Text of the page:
Thursday, August 11, 2005

Dura a Toothless Tiger in OmniVision Understatement Action

For those of you wondering what language Plaintiffs need to allege in their amended complaints to satisfy Dura, you’re in luck. At least, that is, if you happen to be in Judge Samuel Conti’s (N.D. Cal.) courtroom. You see, Plaintiffs’ complaint in the OmniVision securities class action originally alleged that "members of the Class acquired OmniVision securities during the Class Period at artificially high prices and were damaged thereby." Ah, the Good Old Days. But put away that nostalgia, as Judge Conti (unsurprisingly) held this allegation to be "insufficient" under Dura. But he gave the investors a chance to try again. So the second time around, the complaint said: "Plaintiffs purchased OmniVision securities at artificially inflated prices and suffered damages when revelation of the true facts caused a decline in the value of their investments." In ruling on the OmniVision and its executives’ motions to dismiss, the court found this was "a sufficient allegation of economic loss as required" by Dura. Sorry to those of you wanting more out of your Dura, but that's it. Seven more words. Really. No, really.

As for the rest of the Defendants’ arguments, Judge Conti denied them all, even despite the fact that "the allegations concern understating of revenue," instead of overstating it. Why? Well, Judge Conti said because "the one third drop in OmniVision's stock price on June 9, 2004 overwhelmingly demonstrates that the investing community finds improper revenue recognition incidents to be serious matters regardless of the direction of the improper recognition."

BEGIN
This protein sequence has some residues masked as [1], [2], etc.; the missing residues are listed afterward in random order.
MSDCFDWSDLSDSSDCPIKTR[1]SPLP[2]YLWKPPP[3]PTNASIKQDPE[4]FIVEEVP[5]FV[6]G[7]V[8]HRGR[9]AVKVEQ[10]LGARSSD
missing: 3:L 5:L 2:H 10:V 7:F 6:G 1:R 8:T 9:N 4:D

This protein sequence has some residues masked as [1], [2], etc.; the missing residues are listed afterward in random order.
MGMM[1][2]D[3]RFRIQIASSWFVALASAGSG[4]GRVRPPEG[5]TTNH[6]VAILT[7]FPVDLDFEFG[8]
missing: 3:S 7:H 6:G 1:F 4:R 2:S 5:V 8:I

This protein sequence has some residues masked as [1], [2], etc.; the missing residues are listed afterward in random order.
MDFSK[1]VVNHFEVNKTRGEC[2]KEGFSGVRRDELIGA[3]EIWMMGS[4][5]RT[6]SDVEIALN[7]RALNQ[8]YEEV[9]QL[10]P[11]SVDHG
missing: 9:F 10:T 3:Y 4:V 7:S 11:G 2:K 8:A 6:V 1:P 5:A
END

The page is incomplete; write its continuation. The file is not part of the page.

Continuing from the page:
But just when the Plaintiffs thought they were home-free, Judge Conti ruled that "the restatement and GAAP violations" were not enough to meet scienter. But that didn’t save Defendants because they had engaged in suspicious inside trading, in which "two of the Individual Defendants more than doubled the relative proportion of their shares they sold during the class period," and "the other two simply sold all of their shares." Defendants countered that "because this case involves earnings understatements, instead of overstatements, insider sales are not indicative of scienter." But the judge rejected this "misconstrued theory," saying that Defendants suffer from a "dramatic misconception of how stock markets function." Ouch. "As demonstrated by the movement of OmniVision's stock" "by approximately one third on June 9, 2004 when the company first announced its accounting problems," "Defendants' argument that there is a distinction between overstatements and understatements of revenue is simply not credible."

You can read In re OmniVision, issued July 29, 2005, at 2005 U.S. Dist. LEXIS 16009.

Nugget: "The Court holds that at this time the group pleading doctrine does apply."

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